On Endings, Family, and Being Thankful

A week ago Sunday at around dinnertime, my family and I set off for our family vacation to southwestern Missouri. For some unknown reason, my phone’s GPS decided that instead of our usual route that takes us to and around Kansas City, that a more direct route through central Missouri was preferable. We questioned the route, but thought that surely some construction had made this a better option than going via Kansas City. Somewhere in southern Iowa, we turned off the interstate and headed south.

As rain poured down and steamed off the road sometime between 10pm & midnight, the road twisted, turned, rose & fell and occasionally caused us to catch air. We spooked numerous owls and other wildlife from the side of the road — including a disturbingly large eye-shine from a tree hanging over the road that I’m pretty sure was a chupacabra. We became increasingly aware that the GPS had led us on a very ‘as the crow flies’ route to our destination. I realized that along with being in the middle of no where and on some… um… ‘exciting’ roads in the middle of the night, I had no cell signal either. It was less than ideal. Alas, around 2 or 3am we pulled into my in-law’s driveway, safe & sound.

It was the first time in about five years that my husband’s whole family was able to get together and it was great to catch up. The best part, of course, was that the cousins got to meet & play & spend quality time together. Lots of memories were made and fun was had. It was as a little family reunion should be and, really, so many kudos and thanks go to my mother & father-in-law for great planning and for hosting all of us. It definitely isn’t a small undertaking to host eight people for a week in your home, including a day where four more stopped in for a few hours. Kids ranging in age from 12 to 3 were in attendance. And let’s not forget that they have 2 cats and we have a 75-lb Moose. It was a busy, busy week to say the least!

I didn’t take a ton of photos beyond the unofficially official family portrait. I was busy doing sidewalk chalk with my niece and playing baseball with my daughter & nephew and watching my son play some sort of ball game with my little niece ever so patiently. Despite some extreme heat & humidity that kept us close to home & the comfort of air-conditioning, we did take the kids swimming and on an early morning hike one morning…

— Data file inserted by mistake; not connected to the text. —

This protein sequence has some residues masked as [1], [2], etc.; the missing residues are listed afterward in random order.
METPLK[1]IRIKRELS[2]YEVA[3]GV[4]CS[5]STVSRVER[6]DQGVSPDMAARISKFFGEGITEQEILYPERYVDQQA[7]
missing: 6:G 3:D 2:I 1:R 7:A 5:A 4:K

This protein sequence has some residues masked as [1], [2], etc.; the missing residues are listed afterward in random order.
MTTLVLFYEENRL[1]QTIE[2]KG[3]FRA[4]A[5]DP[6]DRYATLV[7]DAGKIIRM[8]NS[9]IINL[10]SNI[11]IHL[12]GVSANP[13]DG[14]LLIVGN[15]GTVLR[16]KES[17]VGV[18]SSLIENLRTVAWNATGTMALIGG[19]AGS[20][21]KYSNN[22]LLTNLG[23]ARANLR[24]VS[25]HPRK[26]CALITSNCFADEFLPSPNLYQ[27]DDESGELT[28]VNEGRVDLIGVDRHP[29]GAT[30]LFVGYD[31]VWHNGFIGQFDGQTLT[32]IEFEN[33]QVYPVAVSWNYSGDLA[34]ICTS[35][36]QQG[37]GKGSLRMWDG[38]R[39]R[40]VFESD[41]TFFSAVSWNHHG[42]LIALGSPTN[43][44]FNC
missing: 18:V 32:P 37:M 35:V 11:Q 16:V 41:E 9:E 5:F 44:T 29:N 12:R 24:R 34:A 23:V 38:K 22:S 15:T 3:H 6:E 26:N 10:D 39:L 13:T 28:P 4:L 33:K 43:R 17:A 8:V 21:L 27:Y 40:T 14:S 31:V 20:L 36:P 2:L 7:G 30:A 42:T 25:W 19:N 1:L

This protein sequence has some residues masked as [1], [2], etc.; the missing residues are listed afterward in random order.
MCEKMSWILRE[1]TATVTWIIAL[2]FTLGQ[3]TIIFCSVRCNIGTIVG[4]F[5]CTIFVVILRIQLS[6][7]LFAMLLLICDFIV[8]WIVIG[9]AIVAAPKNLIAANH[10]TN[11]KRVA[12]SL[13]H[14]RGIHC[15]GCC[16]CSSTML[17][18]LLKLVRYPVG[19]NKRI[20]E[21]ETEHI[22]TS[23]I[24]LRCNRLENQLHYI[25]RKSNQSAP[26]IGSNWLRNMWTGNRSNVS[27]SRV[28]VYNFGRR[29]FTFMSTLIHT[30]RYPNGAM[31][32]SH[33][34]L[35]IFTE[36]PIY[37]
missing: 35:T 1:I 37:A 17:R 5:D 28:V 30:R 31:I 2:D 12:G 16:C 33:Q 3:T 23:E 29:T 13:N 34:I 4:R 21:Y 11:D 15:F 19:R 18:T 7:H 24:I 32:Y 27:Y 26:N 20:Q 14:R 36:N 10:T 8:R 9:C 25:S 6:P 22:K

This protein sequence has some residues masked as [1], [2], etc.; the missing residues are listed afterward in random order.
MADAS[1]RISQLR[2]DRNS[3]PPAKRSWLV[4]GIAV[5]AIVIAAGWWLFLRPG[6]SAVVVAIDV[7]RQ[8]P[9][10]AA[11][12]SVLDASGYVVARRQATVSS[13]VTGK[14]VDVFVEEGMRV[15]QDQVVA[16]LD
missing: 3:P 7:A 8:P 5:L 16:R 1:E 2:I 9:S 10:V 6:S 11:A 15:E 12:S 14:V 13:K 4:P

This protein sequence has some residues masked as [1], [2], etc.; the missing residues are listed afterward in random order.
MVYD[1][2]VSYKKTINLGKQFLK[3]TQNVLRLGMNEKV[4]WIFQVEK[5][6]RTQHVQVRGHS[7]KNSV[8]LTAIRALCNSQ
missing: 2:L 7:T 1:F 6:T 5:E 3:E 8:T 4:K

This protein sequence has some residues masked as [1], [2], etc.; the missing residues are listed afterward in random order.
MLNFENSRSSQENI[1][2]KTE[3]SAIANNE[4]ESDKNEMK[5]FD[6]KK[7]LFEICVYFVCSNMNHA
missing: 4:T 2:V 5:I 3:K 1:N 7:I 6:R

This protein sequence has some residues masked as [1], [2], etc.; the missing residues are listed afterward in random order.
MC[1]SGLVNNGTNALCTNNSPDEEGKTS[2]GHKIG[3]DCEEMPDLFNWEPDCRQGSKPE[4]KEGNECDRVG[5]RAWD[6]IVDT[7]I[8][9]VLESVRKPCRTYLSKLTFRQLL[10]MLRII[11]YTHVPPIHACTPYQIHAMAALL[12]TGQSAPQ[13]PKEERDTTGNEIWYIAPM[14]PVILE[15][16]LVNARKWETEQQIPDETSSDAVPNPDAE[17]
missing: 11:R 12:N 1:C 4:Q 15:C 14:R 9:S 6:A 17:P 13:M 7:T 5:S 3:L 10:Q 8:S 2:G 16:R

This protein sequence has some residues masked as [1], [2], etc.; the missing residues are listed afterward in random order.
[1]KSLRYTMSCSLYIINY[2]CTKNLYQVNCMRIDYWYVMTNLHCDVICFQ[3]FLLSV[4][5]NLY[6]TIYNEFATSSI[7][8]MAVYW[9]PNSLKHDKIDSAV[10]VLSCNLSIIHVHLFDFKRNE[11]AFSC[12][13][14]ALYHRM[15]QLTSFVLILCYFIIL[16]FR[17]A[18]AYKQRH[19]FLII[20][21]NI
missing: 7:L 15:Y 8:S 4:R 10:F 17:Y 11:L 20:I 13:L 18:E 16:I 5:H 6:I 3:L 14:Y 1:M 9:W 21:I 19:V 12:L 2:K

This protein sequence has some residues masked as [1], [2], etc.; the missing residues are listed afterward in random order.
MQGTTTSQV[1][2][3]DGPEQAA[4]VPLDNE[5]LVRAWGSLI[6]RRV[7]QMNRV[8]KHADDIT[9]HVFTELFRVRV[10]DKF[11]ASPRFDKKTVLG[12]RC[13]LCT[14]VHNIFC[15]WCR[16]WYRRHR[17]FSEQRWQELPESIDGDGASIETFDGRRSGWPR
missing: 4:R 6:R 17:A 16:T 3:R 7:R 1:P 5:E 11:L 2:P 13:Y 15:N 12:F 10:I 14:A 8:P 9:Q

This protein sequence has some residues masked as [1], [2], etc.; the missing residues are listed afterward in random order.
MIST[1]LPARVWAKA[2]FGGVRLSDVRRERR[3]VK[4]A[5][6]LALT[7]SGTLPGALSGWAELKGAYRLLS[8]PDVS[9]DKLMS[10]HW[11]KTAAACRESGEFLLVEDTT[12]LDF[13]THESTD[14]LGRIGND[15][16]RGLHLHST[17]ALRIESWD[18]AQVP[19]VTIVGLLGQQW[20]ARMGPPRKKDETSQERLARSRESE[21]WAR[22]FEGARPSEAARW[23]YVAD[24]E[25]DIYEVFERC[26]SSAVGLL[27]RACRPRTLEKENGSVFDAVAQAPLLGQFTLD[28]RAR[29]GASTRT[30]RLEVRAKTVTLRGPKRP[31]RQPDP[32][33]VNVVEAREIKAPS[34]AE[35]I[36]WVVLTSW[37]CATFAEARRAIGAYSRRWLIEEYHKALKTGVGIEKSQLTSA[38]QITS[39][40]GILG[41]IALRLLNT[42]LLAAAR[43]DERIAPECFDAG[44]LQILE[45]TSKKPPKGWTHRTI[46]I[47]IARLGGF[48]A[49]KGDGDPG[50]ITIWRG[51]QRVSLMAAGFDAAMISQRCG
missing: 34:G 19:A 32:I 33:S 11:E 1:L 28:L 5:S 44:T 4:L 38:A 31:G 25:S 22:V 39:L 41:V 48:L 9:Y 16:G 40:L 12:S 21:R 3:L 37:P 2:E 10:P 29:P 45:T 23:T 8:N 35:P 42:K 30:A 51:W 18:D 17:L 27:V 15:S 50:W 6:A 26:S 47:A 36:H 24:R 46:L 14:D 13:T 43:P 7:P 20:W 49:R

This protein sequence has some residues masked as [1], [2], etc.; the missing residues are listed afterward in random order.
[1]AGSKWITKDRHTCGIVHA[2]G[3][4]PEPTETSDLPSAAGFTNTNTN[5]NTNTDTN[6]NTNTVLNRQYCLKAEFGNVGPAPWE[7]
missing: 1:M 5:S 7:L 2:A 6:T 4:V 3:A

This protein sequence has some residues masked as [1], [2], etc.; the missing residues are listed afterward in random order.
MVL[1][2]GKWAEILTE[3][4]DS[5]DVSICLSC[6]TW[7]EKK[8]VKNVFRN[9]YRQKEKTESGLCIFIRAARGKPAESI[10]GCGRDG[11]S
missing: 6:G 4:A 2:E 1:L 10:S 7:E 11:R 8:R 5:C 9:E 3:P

img_4164What you can’t see in the photo is that the trail, of course, was laced with loads of spiders & their webs. They were not exactly crowd pleasers, but as friends on Instagram pointed out, the spinners of the world always find me.

I had brought my spinning wheel, but with all the commotion of kids I left it packed away most of the week choosing instead to work on knitting projects.

img_4136-1I started these shorty socks for my MIL the night before we left…

img_4166And they were done & given to my MIL by Tuesday.

I used Susan B Anderson’s Smooth Operator Socks pattern just because I could and I was interested to see what all the hype was about. This 16 page pattern includes step-by-step tutorials that will be especially helpful for more novice sock knitters, but it also contains a short version that’s heavily edited and less conversational. There was a time where I really appreciated her wordier approach, but these days time is of the essence and I prefer to cut to the chase. I think that this pattern provides both options makes it useful for a very wide audience.

When I finished up the socks, I hopped over to my Pebble Beach Shawl…

img_4132You’ll remember this photo from last week. It was such a fun knit — both the pattern and the beautiful handspun yarn. Having set my phone aside for the week, I have zero progress photos, but suffice to say I couldn’t help but knit away on it.

I did a teensy bit of spindle spinning when my 6-year-old nephew showed interest.

img_4185I am not the greatest at transferring my knowledge of the spindle and I really had not come prepared to share the skills with little kiddos, but he had fun learning to flick the spindle. Next time I’ll be sure to come prepared with appropriate knitting & spindle resources to let the kids try, just in case.

With the rest of the gang needing to get back to work, we spent the last couple days just with my husband’s mom & dad. I spent some time with my spinning wheel, but a lot of the time was just spent porch sitting & chatting as the temps had become more comfortable. They have a really wonderful yard…

img_4179From which to view some lovely sunsets…

img_4180And on the final night, my husband managed to call in a pair of great horned owls. We saw them fly into the trees not 50yards away and one even posed in a most ethereal way, silhouette against the very last light of twilight before flying back to the larger stand of trees in the distance. It was a beautiful way to end the week.

As we loaded our stuff and selves into the car the following morning, our girl shed a few tears sad to say goodbye to her beloved Grandma & Grandpa and their cats. Our son turned to her and said,

“Remember what we learned from The Box Car Children. You need to appreciate every part of your vacations, even the endings.”

I was at once floored by his connection as well as the profound statement. My boy, so true of heart, is so open to what life sends his way and is simply thankful for the experiences he has. It made us all take a deep breath and enjoy a flood of good memories. I hope one day we each learn to be so at peace.